We all know couples who have been married for many years and who have decided to divorce. After a lifetime of communicating about day-to-day events, parenting, and career aspirations, somehow their communication and their connection broke down. I wanted to share some thoughts about the influences that retirement has on marriage and how to cope with the significant changes this transition brings.
Responding To Relationship Challenges
As a psychotherapist and coach, I have worked predominantly with boomers in my career. You might say that we've grown up together. In the early years, I noticed that women were the ones who were initiating therapy, either for themselves, for their children, or for their marriages. This made sense because they were usually the ones attending to and nurturing the emotional environment of the family. Many of their concerns centered around the well-being of the family and trying to balance the pressures of family life and careers. These stresses often resulted in couples leading parallel lives as a result of lack of communication and less time to nurture their marriage as they primarily focused on basic day-to-day needs.
Interestingly, over the last decade, I have noticed that men have been more willing to ask for support as they move into their 50s. They seem to have developed more emotional awareness around the needs of their families as well as themselves and are looking at the next stage of their lives with questions, concerns and awareness that the family is changing. They see their children are getting older and going off to college or careers. They also observe their parents aging, and they are being called on to support their parents' needs. By their early to mid 50s, these changing dynamics often find boomers sandwiched between their children who have not yet left home and their aging parents.
They have reached their career goals and seem satisfied with where they are. Now they are looking at their marriage and wondering what it's going to look like as they grow older together. This can cause enormous stress on a relationship. This is evidenced in a 2001 US Consensus Bureau Report that showed that even though the overall divorce rate has declined, the highest rate of divorce was among older people. On average, 40% for men and women between the ages of 50 and 59 years are getting divorces. They even have a name for this trend; it's called "Gray Divorce."
Marriage Relationships in Retirement
In the first part of marriage, spouses' roles are more clearly defined than they are as couples approach retirement. As couples are freed from their child-rearing and career building stages, they begin to think about how their roles will change going forward. The first thing that couples need to realize is that retirement has a way of rearranging a couple's relationship. Women, who have often sacrificed their needs for the family, want additional time and opportunities to explore new interests. Men, on the other hand, are expecting more time with their wives because they are not working long hours away from home.
This is the time for couples to come together to plan for this next stage of their lives. Decisions regarding how to handle money, domestic responsibilities, maintaining autonomy, whether to move or stay in place, and how to maintain separate and common friendships and interests are only a few of the discussions necessary for a successful transition to retirement.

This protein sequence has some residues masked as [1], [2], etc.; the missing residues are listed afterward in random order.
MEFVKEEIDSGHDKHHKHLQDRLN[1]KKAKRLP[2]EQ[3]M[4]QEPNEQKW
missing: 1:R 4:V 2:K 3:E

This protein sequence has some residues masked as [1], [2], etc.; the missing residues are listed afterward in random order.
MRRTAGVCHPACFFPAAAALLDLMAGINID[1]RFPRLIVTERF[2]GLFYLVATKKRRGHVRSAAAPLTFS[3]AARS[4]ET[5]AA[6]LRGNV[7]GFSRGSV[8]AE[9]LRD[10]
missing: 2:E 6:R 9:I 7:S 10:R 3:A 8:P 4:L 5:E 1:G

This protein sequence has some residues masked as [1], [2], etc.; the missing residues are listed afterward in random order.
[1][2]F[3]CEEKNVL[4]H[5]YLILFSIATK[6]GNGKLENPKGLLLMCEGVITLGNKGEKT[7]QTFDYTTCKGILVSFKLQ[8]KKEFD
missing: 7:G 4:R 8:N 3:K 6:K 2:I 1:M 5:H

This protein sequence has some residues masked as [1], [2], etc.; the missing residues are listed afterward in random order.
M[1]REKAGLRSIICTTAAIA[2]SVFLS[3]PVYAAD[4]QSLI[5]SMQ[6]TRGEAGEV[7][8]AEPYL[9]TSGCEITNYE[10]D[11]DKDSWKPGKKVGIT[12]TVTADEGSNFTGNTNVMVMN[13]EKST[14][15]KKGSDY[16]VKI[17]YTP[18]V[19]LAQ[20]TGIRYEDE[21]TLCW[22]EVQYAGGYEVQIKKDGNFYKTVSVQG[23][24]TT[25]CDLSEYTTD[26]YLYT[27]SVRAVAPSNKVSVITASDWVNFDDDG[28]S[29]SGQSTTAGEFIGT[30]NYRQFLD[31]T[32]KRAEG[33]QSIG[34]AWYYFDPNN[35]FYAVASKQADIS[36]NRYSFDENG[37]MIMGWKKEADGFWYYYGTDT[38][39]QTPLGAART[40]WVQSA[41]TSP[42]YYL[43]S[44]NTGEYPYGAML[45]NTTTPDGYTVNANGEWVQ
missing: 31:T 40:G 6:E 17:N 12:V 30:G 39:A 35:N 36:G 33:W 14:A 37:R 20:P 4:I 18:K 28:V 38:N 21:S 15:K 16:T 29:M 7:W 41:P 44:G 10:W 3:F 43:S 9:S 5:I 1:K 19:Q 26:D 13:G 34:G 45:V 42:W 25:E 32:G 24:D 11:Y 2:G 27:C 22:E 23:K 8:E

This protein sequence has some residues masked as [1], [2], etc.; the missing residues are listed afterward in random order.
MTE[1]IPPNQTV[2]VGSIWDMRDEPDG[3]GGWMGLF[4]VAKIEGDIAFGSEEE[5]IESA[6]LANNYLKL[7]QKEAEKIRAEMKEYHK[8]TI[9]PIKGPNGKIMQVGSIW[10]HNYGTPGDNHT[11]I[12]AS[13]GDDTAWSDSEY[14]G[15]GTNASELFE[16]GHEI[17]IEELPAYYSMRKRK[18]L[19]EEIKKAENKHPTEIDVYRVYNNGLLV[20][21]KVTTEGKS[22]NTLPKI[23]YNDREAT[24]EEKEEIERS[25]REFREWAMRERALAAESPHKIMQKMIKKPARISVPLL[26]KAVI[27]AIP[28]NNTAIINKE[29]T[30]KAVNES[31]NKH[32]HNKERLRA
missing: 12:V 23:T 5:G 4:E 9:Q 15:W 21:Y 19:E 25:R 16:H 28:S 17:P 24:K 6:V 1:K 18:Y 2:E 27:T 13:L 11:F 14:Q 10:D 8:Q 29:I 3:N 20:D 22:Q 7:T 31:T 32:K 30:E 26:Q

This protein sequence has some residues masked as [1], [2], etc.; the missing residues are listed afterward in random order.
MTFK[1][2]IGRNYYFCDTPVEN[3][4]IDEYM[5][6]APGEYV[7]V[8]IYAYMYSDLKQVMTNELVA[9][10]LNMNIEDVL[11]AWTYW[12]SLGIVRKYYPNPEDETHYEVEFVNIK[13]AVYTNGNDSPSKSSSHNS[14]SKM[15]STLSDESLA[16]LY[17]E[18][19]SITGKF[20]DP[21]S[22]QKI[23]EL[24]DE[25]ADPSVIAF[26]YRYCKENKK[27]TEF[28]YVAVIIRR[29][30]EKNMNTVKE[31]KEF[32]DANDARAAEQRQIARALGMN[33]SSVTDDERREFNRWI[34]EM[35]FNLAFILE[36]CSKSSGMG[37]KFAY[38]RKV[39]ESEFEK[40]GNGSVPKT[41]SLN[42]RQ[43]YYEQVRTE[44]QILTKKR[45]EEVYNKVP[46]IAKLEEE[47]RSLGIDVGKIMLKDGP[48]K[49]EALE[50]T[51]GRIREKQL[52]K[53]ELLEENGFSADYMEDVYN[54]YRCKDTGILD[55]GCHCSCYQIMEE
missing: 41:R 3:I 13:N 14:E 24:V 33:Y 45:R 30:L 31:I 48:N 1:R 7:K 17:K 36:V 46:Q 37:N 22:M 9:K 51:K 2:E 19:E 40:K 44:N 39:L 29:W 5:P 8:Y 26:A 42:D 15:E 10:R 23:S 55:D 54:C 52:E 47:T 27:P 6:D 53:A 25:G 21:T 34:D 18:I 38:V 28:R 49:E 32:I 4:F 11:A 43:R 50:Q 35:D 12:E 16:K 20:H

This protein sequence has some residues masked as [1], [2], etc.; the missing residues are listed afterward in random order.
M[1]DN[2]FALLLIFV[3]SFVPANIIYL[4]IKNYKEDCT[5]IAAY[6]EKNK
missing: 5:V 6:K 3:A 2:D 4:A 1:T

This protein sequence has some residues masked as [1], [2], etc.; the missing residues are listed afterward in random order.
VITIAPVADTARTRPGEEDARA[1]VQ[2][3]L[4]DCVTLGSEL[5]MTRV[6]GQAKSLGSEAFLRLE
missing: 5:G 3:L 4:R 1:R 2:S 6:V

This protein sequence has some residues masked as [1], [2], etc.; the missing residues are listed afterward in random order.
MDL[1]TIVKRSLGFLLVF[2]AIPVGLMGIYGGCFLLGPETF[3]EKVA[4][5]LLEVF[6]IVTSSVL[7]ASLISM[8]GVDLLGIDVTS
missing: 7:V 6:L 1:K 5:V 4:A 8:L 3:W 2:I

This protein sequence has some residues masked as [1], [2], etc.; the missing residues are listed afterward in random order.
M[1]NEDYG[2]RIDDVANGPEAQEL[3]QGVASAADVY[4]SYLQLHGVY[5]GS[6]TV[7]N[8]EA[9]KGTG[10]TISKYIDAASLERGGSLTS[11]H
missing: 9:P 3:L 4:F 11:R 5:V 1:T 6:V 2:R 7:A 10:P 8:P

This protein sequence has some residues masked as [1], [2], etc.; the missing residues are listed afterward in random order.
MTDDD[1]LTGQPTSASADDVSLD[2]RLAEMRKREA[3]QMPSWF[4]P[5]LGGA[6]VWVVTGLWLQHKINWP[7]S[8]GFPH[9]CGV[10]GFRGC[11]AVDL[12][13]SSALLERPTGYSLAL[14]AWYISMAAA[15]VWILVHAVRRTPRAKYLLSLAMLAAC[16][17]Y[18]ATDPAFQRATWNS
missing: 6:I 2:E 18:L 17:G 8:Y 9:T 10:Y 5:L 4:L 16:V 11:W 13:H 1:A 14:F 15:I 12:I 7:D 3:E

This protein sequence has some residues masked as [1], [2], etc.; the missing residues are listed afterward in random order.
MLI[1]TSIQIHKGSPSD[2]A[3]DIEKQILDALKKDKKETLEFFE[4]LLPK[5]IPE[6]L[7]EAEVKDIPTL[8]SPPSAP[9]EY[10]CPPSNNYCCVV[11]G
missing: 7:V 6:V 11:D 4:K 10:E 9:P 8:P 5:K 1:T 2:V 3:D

Fine Tuning Your Relationship
Brown University professor Rose McDermott's interpretation of relationships tracked in the Framingham (Massachusetts) Heart Study has recently captured international attention. According to researchers, divorce in one's immediate circle of friends can increase the chances that you, too, will divorce by up to 75%. Statistics are lower but still significant for co-worker and geographically distant sibling divorce cases.
So you won't become a statistic, here are some suggestions to begin now to nurture your relationship as you prepare for this next life stage:
1. Begin planning for this transition at least 3-5 years before you actually retire.
2. Set aside at least one hour a week to begin discussing what decisions you will be making around the various life arenas: career reorientation, finances, family, personal development, leisure, health and wellness.
3. Communicate not only by talking but also by listening with an open mind and an open heart.
4. Each person should write down what you discuss and keep an ongoing journal of decisions that you've made, additional topics to be discussed, and some of the feelings that you have about these decisions.
5. Be willing to stretch into new roles or shared roles to keep your relationship strong and your skill set versatile.
6. Make sure that you get help if the foundation of your marriage has been impacted by a parallel relationship. My experience has been that if people wait too long to get that support, it is harder for the couple to reconnect.
7. Life is too short and your relationship history is too long to give up easily. Some marriages should have ended long ago and can't work but most have strong potential to succeed. Make sure that you give yourself and your partner a good chance toward success.
As you nurture and pay closer attention to your marriage, you will have a better chance of making the most of your life for the rest of your lives together.